"There was a ball of fire that rolled across the console through the phone wires" recalled Buddy Redman, Chief, Bureau of Emergency Operations for Carroll County. The consoles were knocked out in addition to the 9-1-1 and administration lines." My office is at one end of the building and dispatch is in another. I heard thunder and lightning, and the dispatchers saw a flash of light precede me as I left my office."
The situation was getting out of hand and they desperately needed a solution. The telephone company recommended that the county bring in grounding engineers, which they did. Ernest Duckworth, a specialist in high voltage protection communications and Field Sales Manager at Positron Industries' Power Products Division, was invited to review the overall communications and grounding system.
Although several grounding recommendations were made, a thorough analysis showed that a Ground Potential Rise (GPR) was the primary cause of the equipment damage. How does this work? The earth has a finite resistance for conducting electricity. When lightning strikes the earth, the energy is so massive (as much as 100,000 amps) that it takes a while to dissipate and for a short period of time the earth's potential at the PSAP increases, which creates a GPR that can reach thousands of volts.
Communication equipment has trunk and administrative lines that lead off the PSAP premises to a distant location such as a Central Office, which has a lower voltage potential during a lightning episode. If the GPR is not redirected or isolated it will "discharge" out to the lower voltage causing damage to anything in its path.
Traditional solutions employ gas tubes or similar devices which try to establish an alternate path to redirect the current around the equipment. The problem is that when lightning strikes, the gas tubes will hopefully react quickly enough and dissipate the energy before damage occurs. This is why phone books issue their warnings. In the case of a GPR, though, the gas tubes will actually introduce the GPR onto the communications lines, causing damage.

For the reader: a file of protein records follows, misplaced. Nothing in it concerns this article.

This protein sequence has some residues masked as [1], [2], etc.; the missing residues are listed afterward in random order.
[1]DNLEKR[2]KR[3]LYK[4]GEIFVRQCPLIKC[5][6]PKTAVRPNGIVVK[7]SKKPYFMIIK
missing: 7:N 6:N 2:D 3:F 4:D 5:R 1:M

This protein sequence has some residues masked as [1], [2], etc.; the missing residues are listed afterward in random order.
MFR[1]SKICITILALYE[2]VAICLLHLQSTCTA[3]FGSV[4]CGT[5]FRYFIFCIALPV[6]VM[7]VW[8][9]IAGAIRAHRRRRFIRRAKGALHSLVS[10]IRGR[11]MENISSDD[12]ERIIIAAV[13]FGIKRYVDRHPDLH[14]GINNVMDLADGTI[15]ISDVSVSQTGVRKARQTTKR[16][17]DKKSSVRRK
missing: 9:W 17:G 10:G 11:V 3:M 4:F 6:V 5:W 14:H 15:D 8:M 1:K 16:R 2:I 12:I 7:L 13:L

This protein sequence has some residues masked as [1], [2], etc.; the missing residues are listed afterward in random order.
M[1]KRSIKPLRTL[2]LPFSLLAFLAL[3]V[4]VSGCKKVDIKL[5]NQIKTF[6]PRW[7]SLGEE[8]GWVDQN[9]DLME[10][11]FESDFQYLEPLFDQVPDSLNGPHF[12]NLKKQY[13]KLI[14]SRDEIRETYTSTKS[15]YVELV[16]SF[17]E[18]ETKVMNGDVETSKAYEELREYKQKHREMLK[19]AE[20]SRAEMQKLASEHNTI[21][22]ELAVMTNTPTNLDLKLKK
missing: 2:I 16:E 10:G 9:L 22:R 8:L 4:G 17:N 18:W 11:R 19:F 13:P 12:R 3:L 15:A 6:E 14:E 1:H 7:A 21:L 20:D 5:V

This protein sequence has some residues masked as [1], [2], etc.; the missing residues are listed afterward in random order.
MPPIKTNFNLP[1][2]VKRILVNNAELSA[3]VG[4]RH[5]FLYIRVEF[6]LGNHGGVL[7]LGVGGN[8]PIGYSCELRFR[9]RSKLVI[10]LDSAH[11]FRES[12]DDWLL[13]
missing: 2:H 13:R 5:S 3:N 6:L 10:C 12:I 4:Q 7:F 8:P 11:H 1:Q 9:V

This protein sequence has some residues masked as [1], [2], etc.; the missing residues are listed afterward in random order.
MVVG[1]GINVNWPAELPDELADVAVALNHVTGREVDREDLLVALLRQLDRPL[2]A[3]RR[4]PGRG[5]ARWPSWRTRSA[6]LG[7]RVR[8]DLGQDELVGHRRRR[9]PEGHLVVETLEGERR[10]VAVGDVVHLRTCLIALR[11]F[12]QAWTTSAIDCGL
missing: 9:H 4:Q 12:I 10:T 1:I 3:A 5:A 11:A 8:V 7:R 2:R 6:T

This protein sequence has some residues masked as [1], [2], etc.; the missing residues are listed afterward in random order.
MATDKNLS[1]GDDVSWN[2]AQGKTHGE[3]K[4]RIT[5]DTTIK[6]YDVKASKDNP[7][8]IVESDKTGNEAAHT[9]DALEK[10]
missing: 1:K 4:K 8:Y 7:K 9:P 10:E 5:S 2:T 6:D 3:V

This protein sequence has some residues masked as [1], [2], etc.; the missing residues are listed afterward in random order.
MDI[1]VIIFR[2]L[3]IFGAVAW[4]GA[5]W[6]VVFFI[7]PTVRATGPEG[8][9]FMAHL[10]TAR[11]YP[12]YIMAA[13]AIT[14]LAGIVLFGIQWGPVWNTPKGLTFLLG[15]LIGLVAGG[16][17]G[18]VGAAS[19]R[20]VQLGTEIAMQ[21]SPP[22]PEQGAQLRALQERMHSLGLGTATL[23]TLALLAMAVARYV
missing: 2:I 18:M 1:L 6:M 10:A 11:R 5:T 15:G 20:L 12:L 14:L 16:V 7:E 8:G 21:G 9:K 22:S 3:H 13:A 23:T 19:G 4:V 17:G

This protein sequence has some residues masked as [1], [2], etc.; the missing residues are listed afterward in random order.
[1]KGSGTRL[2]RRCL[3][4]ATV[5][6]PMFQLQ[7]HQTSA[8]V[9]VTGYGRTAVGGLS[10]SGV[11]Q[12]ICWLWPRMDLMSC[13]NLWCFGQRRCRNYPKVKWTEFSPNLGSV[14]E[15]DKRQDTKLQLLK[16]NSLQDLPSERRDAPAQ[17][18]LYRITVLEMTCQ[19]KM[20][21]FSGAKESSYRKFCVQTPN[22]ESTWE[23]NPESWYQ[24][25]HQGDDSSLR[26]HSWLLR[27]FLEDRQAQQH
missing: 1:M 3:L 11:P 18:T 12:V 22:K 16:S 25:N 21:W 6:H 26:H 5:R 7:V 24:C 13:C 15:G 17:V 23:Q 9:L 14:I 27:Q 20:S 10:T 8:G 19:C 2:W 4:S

The solution to Carroll County's problem was a Teleline Isolator, which was installed by Positron in mid 1993. The Isolator is used as standard equipment by both telephone companies and power utilities to protect communication lines in high voltage environments such as electrical power substations. The Isolator breaks the copper continuity to eliminate the path of electricity so that no GPR current flows to the equipment. It does not allow the current to have a remote path to the ground. If the wires are permanently open then it is extremely unlikely for there to be equipment damage.
Since installation of the Teleline Isolator, Carroll County weathered one of the worst lightning storms to hit Maryland in 50 years. One storm knocked the entire area out of power. Across the street, the cable company was out and so was the PSAP down the road. Carroll County emergency center was struck by lightning but it sustained no damage.
Needless to say, the communications center and the phone company were elated. Tom Kortisses, from C&P Telephone asked Mr. Duckworth to examine a few more sites and give an analysis of the grounding. In each case, the problems were the same. All the E9-1-1 equipment damage was associated with only that equipment tied to a remote ground through a communications pair. This is an indication of a Ground Potential Rise (GPR) and the equipment should be isolated from remote ground using the Teleline Isolator.
The bottom line is that we have to protect our equipment and our dispatchers so they will protect our community. Responding to 9-1-1 calls is stressful enough without having to worry about lightning!
March - April, 1995 Telephony Magazine copyright 1995
INTERTEC Publishing, Chicago, Ill. All rights reserved